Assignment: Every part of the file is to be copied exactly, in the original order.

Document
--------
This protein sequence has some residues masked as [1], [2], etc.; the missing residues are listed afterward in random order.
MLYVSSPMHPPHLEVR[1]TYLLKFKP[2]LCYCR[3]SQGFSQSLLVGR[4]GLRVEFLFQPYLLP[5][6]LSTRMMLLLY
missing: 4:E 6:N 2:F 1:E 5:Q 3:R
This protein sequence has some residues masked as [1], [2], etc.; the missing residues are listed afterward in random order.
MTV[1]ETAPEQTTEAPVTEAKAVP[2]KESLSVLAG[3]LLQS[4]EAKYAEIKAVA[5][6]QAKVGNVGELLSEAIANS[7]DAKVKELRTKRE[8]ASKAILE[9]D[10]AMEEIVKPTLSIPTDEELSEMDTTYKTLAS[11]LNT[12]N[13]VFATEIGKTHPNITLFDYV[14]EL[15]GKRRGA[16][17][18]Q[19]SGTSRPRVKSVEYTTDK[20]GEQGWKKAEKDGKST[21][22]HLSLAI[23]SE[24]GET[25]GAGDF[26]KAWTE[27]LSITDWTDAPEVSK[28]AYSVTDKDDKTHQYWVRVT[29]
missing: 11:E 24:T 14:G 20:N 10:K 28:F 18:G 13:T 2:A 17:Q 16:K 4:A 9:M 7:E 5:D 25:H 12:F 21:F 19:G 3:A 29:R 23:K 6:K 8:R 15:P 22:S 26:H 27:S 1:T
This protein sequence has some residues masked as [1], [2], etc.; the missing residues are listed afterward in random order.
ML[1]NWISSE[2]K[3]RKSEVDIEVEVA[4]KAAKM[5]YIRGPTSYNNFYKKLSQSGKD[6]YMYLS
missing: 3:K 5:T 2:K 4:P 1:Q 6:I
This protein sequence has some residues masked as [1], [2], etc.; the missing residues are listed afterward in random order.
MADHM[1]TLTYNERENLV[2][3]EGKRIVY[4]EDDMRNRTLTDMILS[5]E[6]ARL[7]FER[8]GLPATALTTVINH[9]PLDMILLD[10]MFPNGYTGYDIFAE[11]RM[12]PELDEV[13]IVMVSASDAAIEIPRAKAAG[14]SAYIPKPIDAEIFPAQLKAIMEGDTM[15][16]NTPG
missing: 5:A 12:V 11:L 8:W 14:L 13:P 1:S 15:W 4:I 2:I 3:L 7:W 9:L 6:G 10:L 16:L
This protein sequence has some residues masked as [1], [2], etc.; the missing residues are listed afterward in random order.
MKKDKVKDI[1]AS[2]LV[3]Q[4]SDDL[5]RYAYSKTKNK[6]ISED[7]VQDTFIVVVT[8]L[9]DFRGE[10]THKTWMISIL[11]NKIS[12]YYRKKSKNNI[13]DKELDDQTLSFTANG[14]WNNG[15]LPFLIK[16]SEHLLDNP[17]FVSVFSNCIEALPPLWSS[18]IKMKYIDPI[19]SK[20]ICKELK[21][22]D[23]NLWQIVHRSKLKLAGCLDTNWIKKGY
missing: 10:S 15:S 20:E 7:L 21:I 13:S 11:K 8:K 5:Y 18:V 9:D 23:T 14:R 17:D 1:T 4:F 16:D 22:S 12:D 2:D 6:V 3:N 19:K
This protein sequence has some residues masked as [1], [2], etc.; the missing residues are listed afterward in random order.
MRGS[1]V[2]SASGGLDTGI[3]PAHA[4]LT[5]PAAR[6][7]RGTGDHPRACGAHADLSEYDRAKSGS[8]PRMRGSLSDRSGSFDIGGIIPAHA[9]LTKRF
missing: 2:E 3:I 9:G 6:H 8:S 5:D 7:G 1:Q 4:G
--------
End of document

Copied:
This protein sequence has some residues masked as [1], [2], etc.; the missing residues are listed afterward in random order.
MLYVSSPMHPPHLEVR[1]TYLLKFKP[2]LCYCR[3]SQGFSQSLLVGR[4]GLRVEFLFQPYLLP[5][6]LSTRMMLLLY
missing: 4:E 6:N 2:F 1:E 5:Q 3:R
This protein sequence has some residues masked as [1], [2], etc.; the missing residues are listed afterward in random order.
MTV[1]ETAPEQTTEAPVTEAKAVP[2]KESLSVLAG[3]LLQS[4]EAKYAEIKAVA[5][6]QAKVGNVGELLSEAIANS[7]DAKVKELRTKRE[8]ASKAILE[9]D[10]AMEEIVKPTLSIPTDEELSEMDTTYKTLAS[11]LNT[12]N[13]VFATEIGKTHPNITLFDYV[14]EL[15]GKRRGA[16][17][18]Q[19]SGTSRPRVKSVEYTTDK[20]GEQGWKKAEKDGKST[21][22]HLSLAI[23]SE[24]GET[25]GAGDF[26]KAWTE[27]LSITDWTDAPEVSK[28]AYSVTDKDDKTHQYWVRVT[29]
missing: 11:E 24:T 14:G 20:N 10:K 28:F 18:G 13:T 2:A 17:Q 16:K 4:A 9:M 7:E 5:D 25:H 12:F 21:F 19:G 3:A 29:R 23:K 6:K 8:R 15:P 22:S 26:H 27:S 1:T
This protein sequence has some residues masked as [1], [2], etc.; the missing residues are listed afterward in random order.
ML[1]NWISSE[2]K[3]RKSEVDIEVEVA[4]KAAKM[5]YIRGPTSYNNFYKKLSQSGKD[6]YMYLS
missing: 3:K 5:T 2:K 4:P 1:Q 6:I
This protein sequence has some residues masked as [1], [2], etc.; the missing residues are listed afterward in random order.
MADHM[1]TLTYNERENLV[2][3]EGKRIVY[4]EDDMRNRTLTDMILS[5]E[6]ARL[7]FER[8]GLPATALTTVINH[9]PLDMILLD[10]MFPNGYTGYDIFAE[11]RM[12]PELDEV[13]IVMVSASDAAIEIPRAKAAG[14]SAYIPKPIDAEIFPAQLKAIMEGDTM[15][16]NTPG
missing: 5:A 12:V 11:L 8:W 14:L 13:P 1:S 15:W 4:I 2:I 3:L 7:W 9:L 6:G 10:L 16:L
This protein sequence has some residues masked as [1], [2], etc.; the missing residues are listed afterward in random order.
MKKDKVKDI[1]AS[2]LV[3]Q[4]SDDL[5]RYAYSKTKNK[6]ISED[7]VQDTFIVVVT[8]L[9]DFRGE[10]THKTWMISIL[11]NKIS[12]YYRKKSKNNI[13]DKELDDQTLSFTANG[14]WNNG[15]LPFLIK[16]SEHLLDNP[17]FVSVFSNCIEALPPLWSS[18]IKMKYIDPI[19]SK[20]ICKELK[21][22]D[23]NLWQIVHRSKLKLAGCLDTNWIKKGY
missing: 10:S 15:S 20:E 7:L 21:I 13:S 11:K 8:K 5:Y 18:V 9:D 23:T 14:R 17:D 1:T 4:F 16:D 22:S 12:D 2:D 6:V 3:N 19:K
This protein sequence has some residues masked as [1], [2], etc.; the missing residues are listed afterward in random order.
MRGS[1]V[2]SASGGLDTGI[3]PAHA[4]LT[5]PAAR[6][7]RGTGDHPRACGAHADLSEYDRAKSGS[8]PRMRGSLSDRSGSFDIGGIIPAHA[9]LTKRF
missing: 2:E 3:I 9:G 6:H 8:S 5:D 7:G 1:Q 4:G